Chances are you’ve seen, read and/or heard about a virtual reality video game, either in development or already out. Few, however, are as equally focused on story and the experience as nDreams’ upcoming interactive adventure game, The Assembly. Revolving around two scientists who work for a secret organization known only as the Assembly, the game aims to blur the line between good and evil, and posits the question of whether the ends justifies the means.
nDreams recently announced a July 19th release date for the game on the PC for the Oculus Rift and HTC Vive for $29.99. They also revealed a non-VR mode included in the VR version, as well as a separate non-VR version for $19.99 with the option to upgrade to the full VR version at any time.
After speaking with Communications Manager George Kelion, Senior Designer Jackie Tetley and Art Manager Martin Field, we absolutely can’t wait to get our hands on this come next week’s release.
ONLYSP: Can you summarize The Assembly for our readers?
Jackie and George: The Assembly is an immersive, story-led adventure in VR. The game centers around the Assembly, a mysterious organization that has been conducting experiments in a bunker deep below the Nevada desert. Hidden from the world and unconstrained by government scrutiny or society’s morals, this collective of scientists, engineers, and academics has been free to experiment as they choose. The Assembly prizes progress above all else and will go to extreme lengths to keep its operations a secret, and thus uses the concept of moral ambiguity to its maximum extent, blurring the line between right and wrong depending on how one looks at an issue or point of contention. The game begins with a lethal avian virus threatening to escape the confines of the Assembly’s underground laboratory, a chain of events that puts the organization’s existence on the line.
Players take on the role of two individual protagonists, each with their own perspectives and motivations – newcomer Madeleine Stone, and Assembly veteran Cal Pearson – both of whom are in a position to shake the foundations of this enigmatic collective. While an apprehensive Madeleine undergoes her induction to the Assembly, Cal wrestles with events that have made him question his allegiances. Their paths criss-cross throughout the game and players will find that their personal points of view can differ substantially. Over the course of the game’s narrative, players will face challenging moral dilemmas and experience the repercussions of their actions while uncovering the Assembly’s secrets. For better or worse, the impossible decisions that Cal and Madeleine face have the capacity to transform not just their own futures, but that of entire nations.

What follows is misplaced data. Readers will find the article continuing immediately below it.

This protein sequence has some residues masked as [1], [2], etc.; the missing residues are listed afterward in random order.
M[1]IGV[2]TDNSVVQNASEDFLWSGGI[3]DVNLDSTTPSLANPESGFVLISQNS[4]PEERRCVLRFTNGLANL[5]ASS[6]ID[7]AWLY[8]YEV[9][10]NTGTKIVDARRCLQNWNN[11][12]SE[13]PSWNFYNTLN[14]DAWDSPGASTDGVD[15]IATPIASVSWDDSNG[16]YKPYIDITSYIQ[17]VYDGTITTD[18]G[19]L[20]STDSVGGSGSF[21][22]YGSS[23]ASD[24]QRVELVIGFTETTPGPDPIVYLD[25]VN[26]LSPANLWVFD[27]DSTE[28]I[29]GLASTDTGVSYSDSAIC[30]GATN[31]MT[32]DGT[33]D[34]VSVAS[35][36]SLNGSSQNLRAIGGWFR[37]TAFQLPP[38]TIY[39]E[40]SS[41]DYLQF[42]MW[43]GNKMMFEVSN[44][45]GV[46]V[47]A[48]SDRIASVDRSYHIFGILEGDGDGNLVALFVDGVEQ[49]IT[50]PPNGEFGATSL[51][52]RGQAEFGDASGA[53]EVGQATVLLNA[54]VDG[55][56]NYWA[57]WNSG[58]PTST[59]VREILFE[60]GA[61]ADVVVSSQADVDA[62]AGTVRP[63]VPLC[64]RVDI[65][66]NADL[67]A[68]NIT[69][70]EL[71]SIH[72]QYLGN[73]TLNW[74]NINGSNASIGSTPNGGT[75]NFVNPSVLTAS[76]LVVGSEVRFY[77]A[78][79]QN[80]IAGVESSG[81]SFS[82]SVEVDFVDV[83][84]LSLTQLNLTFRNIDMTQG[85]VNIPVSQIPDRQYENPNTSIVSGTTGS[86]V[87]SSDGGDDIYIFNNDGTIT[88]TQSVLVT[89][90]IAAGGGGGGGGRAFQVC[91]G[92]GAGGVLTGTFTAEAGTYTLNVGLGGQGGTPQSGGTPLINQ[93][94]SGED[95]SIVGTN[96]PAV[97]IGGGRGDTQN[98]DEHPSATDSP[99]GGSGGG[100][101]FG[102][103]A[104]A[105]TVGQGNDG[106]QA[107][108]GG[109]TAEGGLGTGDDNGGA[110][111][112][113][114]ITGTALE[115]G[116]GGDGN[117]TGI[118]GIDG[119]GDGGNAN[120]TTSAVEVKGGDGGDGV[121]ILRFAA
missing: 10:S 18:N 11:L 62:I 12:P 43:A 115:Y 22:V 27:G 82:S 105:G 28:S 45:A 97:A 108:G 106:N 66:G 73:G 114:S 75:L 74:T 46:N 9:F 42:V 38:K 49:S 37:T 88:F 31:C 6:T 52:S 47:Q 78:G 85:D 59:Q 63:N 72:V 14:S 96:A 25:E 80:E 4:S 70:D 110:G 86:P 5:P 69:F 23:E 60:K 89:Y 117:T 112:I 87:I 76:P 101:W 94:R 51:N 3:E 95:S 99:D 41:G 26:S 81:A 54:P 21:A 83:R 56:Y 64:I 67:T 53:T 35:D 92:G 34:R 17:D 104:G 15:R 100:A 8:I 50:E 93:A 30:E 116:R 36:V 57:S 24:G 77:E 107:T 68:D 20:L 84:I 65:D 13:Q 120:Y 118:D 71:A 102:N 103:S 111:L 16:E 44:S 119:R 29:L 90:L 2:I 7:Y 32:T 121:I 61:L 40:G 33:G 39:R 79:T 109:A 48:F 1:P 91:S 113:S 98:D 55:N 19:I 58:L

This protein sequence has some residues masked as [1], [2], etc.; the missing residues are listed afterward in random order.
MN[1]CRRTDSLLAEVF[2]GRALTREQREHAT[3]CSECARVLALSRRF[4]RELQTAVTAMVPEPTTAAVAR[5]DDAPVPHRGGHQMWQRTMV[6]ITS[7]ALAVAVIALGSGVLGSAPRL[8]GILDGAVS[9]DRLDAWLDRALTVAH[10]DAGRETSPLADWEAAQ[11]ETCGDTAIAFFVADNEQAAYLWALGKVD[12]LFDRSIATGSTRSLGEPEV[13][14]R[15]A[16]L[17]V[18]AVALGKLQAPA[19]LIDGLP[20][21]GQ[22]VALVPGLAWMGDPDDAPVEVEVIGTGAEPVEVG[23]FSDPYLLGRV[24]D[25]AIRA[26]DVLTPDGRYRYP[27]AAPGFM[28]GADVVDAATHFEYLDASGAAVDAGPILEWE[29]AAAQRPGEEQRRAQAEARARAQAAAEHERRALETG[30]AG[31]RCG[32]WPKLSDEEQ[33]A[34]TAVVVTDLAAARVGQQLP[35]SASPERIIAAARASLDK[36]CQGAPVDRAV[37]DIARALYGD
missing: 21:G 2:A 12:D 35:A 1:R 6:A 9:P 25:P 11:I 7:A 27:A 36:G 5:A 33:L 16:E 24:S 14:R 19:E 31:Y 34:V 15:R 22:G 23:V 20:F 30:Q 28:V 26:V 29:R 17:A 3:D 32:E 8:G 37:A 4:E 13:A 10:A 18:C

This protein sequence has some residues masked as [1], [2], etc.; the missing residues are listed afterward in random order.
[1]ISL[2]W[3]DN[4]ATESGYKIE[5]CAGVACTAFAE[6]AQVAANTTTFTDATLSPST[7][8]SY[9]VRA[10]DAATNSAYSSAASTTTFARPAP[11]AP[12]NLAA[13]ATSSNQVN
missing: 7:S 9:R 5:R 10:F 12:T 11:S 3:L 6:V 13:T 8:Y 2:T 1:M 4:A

Players get two different viewpoints of the Assembly as they switch between Cal and Madeleine. The latter is showered with impressions of how the Assembly would ideally like to be seen, blissfully-ignorant of the bigger real truths. The former, meanwhile, sees the Assembly as it really is, and uses his veteran status to investigate and dig up what it really seeks to do.
ONLYSP: What would you say are the main themes of the game?
All three: It’s really a mix and varies throughout. One of the bigger things has been tapping into real-world anxieties about pandemics and epidemics, particularly diseases that have recently successfully jumped from animals to humans, a phenomenon called zoonosis.
A more central macro theme is the real-world fear that rapid scientific advancements may overpower or overcome the ability of humans to handle/control their development. What if man’s reach were to exceed his grasp? We personally think that our grasp already exceeds our imagination.